Often described as the oldest invitational ice hockey competition in the world, the story of the Spengler Cup is the history of the European game in one event.
The Cup’s creation in 1923 came about at much the same time as serious hockey was getting off the ground – sorry, ice – on the continent. It was the brainchild of Davos-born Dr Carl Spengler (1860-1937), a pioneer of immunotherapy and an ardent sportsman, who provided a silver trophy at a cost of 500 Swiss francs.
He saw the tournament as a means of reintegrating teams from German-speaking Europe, who might otherwise have suffered ostracism in the aftermath of defeat in World War One. From the start it has been hosted in Davos, a hotbed of the sport.
Even the good doctor, however, could hardly have anticipated the event’s popularity. In 94 tournaments over the last century, many of Europe's top clubs and national teams have taken part, including Soviet, Czech/Slovak, Swedish, German and Finnish powerhouses.
National sides from outside Europe include Team Canada, Team USA and Team Japan (in 1971, building international experience before hosting the 1972 Winter Olympics in Sapporo). Nationally ranked U.S. college teams, reigning AHL Calder Cup and Ontario Hockey Association champions have also competed for the Spengler Cup.
When the Cup eventually received official recognition from the international governing body in 1926 and 15 teams entered, it was established as the most prestigious prize in European ice hockey.
That doesn’t mean it’s been free of controversy. The 1935 final between Milan and Davos was marred by fighting among the spectators after a questionable decision by the referee, and three years later the deciding match between Prague and Davos was stopped after a fist fight and replayed in the February.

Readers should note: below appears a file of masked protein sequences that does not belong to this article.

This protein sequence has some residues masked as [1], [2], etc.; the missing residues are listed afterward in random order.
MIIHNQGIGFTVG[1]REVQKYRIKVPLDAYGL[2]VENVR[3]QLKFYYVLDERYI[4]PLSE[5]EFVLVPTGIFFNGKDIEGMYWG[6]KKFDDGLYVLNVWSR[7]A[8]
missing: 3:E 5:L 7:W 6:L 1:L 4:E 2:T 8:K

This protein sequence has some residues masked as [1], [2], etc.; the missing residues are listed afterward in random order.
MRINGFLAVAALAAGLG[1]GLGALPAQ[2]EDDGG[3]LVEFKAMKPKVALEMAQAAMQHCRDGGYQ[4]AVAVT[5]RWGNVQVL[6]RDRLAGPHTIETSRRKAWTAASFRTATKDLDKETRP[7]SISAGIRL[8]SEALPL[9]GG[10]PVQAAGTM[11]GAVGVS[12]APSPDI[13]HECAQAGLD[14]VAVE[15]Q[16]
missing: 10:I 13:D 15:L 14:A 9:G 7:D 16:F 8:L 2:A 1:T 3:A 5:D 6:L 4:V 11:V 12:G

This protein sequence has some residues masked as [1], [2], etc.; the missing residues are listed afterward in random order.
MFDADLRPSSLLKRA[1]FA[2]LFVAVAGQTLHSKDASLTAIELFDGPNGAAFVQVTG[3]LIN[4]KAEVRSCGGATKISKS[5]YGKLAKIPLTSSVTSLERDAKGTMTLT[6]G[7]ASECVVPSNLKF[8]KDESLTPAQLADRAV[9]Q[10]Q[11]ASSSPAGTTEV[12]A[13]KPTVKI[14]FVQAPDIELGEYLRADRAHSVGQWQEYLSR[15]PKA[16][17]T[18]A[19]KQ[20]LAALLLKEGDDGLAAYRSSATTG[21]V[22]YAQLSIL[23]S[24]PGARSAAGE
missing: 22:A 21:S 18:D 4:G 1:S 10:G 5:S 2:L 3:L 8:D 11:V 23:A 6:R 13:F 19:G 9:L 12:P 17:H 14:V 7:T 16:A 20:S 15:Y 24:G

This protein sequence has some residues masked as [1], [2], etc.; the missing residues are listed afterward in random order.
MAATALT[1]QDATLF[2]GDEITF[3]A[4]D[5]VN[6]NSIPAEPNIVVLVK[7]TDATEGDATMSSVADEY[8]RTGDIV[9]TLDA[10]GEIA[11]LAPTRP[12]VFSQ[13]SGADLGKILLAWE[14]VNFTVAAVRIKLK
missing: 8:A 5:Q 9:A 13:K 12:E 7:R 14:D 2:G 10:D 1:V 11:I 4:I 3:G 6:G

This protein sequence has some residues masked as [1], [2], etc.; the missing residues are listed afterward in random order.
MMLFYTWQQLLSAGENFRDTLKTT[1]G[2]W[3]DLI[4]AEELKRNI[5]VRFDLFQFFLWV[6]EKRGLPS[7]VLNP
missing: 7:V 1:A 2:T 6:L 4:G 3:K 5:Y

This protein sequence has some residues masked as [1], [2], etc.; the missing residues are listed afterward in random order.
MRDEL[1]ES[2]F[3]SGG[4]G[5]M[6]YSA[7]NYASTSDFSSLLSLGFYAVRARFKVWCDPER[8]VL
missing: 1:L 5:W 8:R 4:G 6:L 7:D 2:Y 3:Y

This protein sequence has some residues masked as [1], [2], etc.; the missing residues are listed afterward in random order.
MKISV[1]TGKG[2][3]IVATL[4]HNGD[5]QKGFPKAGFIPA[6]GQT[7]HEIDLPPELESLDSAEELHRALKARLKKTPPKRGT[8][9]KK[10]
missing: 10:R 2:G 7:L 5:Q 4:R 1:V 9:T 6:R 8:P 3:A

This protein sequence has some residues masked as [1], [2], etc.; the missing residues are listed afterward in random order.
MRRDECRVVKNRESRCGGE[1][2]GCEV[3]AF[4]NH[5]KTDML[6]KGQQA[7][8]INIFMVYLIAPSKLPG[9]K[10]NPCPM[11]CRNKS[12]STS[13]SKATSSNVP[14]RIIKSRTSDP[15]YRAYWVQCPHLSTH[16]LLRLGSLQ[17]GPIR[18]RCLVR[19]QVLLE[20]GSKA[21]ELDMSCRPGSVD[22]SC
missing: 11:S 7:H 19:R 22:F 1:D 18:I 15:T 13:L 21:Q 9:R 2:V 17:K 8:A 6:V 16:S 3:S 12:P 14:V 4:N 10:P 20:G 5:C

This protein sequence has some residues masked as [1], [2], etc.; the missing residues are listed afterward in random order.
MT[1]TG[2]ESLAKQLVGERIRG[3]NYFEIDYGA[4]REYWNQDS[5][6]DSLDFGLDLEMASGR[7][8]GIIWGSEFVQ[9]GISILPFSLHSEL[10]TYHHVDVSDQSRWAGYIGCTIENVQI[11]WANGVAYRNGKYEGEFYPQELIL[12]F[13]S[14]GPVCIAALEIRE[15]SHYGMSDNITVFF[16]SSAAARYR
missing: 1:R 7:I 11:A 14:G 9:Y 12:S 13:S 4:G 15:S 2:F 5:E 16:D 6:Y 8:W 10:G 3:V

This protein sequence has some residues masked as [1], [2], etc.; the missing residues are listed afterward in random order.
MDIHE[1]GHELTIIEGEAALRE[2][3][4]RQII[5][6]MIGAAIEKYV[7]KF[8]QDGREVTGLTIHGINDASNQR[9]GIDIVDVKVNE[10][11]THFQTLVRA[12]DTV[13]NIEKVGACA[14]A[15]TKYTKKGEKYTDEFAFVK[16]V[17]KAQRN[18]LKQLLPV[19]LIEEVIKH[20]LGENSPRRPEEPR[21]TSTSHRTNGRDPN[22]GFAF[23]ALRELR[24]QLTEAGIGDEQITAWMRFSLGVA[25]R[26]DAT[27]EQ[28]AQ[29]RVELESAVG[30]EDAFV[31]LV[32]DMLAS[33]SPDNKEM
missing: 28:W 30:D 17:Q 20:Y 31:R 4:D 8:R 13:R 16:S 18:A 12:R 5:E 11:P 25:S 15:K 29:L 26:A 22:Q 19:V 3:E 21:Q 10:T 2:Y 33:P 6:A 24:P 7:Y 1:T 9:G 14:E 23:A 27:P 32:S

Innovations came in the 1960s with television and artificial ice, and the first Soviet team from Moscow entered in 1967 – winning first time, of course.
When the outdoor venue was roofed over in 1979, the crowds at the games set a new record of 40,000. This was topped four years later when the sold-out stadium packed in a total of 54,000.
Even this figure paled in 1984 when 62,000 were on hand to witness the first appearances of Team Canada. Over 84,000 roared their approval of the 11 games played in 2002, and two years later when the home club beat Sparta Prague for the Cup, Davos’s locked-out NHLer Rick Nash declared: “Only the Stanley Cup and the World Championships have a higher rating.”
One-time Great Britain coach, Chris McSorley, took his Geneva-Servette team to Spengler Cup glory twice, in 2013 and 2014, beating Russian sides on both occasions.
In total, club or national teams from 13 different countries, including Great Britain, have won the trophy, with Team Canada gaining the most with 16 since 1984, closely followed by hosts Davos with 15, the first coming in 1927.
Great Britain? When did a team from the off-shore island take part? It not only took part, it was the very first winner. Even more than that, Oxford (University) Canadians won four of the first nine cups, though they had to share the 1932 trophy with LTC Prague.
In the early 1920s, the students were frustrated by the absence of rinks in England – there was just one, in Manchester – and took to touring Europe in search of games during their Christmas vacation. With European hockey in its infancy, the mostly Rhodes Scholars racked up some pretty impressive scores and consequently received an invite to the inaugural Spengler Cup.
Three wins in three games – over Berlin (7-3), Vienna (3-0) and Davos (8-1) – brought them the silverware. After settling for bronze the following year, they regained the Cup in 1925, shutting out their opposition twice in three contests. But the Europeans learned quickly and the varsity then went empty-handed until 1931.
Their third Cup success was achieved mainly on the back of a superb new rink in Oxford with a huge ice surface measuring 200 by 100 feet and space for 3,000 fans. Few Brits will recall this as it existed for just 40 months in the early 1930s, but it enabled the Dark Blues to capture their last two Spenglers. Goalie Herbie Little was glowingly described in the continental papers as ‘the best netminder in Europe’.
“In Davos, the people are real hockey fans,” said one of the Oxford Canadians approvingly. And they still are.